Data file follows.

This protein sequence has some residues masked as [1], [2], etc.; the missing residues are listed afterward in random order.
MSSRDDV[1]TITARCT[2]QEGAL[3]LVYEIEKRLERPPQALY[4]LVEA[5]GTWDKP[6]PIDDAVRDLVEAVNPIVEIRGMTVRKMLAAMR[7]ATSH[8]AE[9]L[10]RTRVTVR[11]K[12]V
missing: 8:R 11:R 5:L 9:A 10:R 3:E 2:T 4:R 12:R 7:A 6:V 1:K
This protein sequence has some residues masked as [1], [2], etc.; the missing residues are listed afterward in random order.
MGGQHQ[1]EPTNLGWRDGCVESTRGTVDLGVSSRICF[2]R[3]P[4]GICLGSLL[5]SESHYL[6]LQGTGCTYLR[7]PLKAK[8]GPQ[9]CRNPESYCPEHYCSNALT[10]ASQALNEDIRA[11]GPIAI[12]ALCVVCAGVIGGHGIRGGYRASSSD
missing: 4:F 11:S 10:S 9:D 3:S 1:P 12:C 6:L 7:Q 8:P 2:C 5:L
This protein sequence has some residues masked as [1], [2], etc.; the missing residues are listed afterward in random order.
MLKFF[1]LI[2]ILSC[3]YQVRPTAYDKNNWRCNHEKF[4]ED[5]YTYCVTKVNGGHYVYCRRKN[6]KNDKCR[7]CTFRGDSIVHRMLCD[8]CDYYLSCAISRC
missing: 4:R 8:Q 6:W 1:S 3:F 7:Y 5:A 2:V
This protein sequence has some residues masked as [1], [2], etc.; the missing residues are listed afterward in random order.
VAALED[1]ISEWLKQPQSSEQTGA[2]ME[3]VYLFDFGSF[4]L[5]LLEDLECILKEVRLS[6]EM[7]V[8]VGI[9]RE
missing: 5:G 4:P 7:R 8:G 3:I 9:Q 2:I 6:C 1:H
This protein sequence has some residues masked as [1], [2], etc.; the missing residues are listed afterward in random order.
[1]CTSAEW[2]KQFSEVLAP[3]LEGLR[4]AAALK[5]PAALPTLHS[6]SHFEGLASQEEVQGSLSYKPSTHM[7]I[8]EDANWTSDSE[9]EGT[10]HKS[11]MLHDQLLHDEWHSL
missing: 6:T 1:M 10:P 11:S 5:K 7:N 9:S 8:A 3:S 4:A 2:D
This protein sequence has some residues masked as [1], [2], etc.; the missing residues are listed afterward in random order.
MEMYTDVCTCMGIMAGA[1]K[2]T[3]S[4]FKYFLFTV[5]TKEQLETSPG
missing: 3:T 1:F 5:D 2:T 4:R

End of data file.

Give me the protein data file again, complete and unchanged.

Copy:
This protein sequence has some residues masked as [1], [2], etc.; the missing residues are listed afterward in random order.
MSSRDDV[1]TITARCT[2]QEGAL[3]LVYEIEKRLERPPQALY[4]LVEA[5]GTWDKP[6]PIDDAVRDLVEAVNPIVEIRGMTVRKMLAAMR[7]ATSH[8]AE[9]L[10]RTRVTVR[11]K[12]V
missing: 8:R 11:R 5:L 9:A 10:R 3:E 2:T 4:R 12:R 7:A 6:V 1:K
This protein sequence has some residues masked as [1], [2], etc.; the missing residues are listed afterward in random order.
MGGQHQ[1]EPTNLGWRDGCVESTRGTVDLGVSSRICF[2]R[3]P[4]GICLGSLL[5]SESHYL[6]LQGTGCTYLR[7]PLKAK[8]GPQ[9]CRNPESYCPEHYCSNALT[10]ASQALNEDIRA[11]GPIAI[12]ALCVVCAGVIGGHGIRGGYRASSSD
missing: 4:F 11:S 10:S 9:D 3:S 1:P 12:C 6:L 7:Q 8:P 2:C 5:L
This protein sequence has some residues masked as [1], [2], etc.; the missing residues are listed afterward in random order.
MLKFF[1]LI[2]ILSC[3]YQVRPTAYDKNNWRCNHEKF[4]ED[5]YTYCVTKVNGGHYVYCRRKN[6]KNDKCR[7]CTFRGDSIVHRMLCD[8]CDYYLSCAISRC
missing: 4:R 8:Q 6:W 1:S 3:F 7:Y 5:A 2:V
This protein sequence has some residues masked as [1], [2], etc.; the missing residues are listed afterward in random order.
VAALED[1]ISEWLKQPQSSEQTGA[2]ME[3]VYLFDFGSF[4]L[5]LLEDLECILKEVRLS[6]EM[7]V[8]VGI[9]RE
missing: 5:G 4:P 7:R 8:G 3:I 9:Q 2:I 6:C 1:H
This protein sequence has some residues masked as [1], [2], etc.; the missing residues are listed afterward in random order.
[1]CTSAEW[2]KQFSEVLAP[3]LEGLR[4]AAALK[5]PAALPTLHS[6]SHFEGLASQEEVQGSLSYKPSTHM[7]I[8]EDANWTSDSE[9]EGT[10]HKS[11]MLHDQLLHDEWHSL
missing: 6:T 1:M 10:P 11:S 5:K 7:N 9:S 8:A 3:S 4:A 2:D
This protein sequence has some residues masked as [1], [2], etc.; the missing residues are listed afterward in random order.
MEMYTDVCTCMGIMAGA[1]K[2]T[3]S[4]FKYFLFTV[5]TKEQLETSPG
missing: 3:T 1:F 5:D 2:T 4:R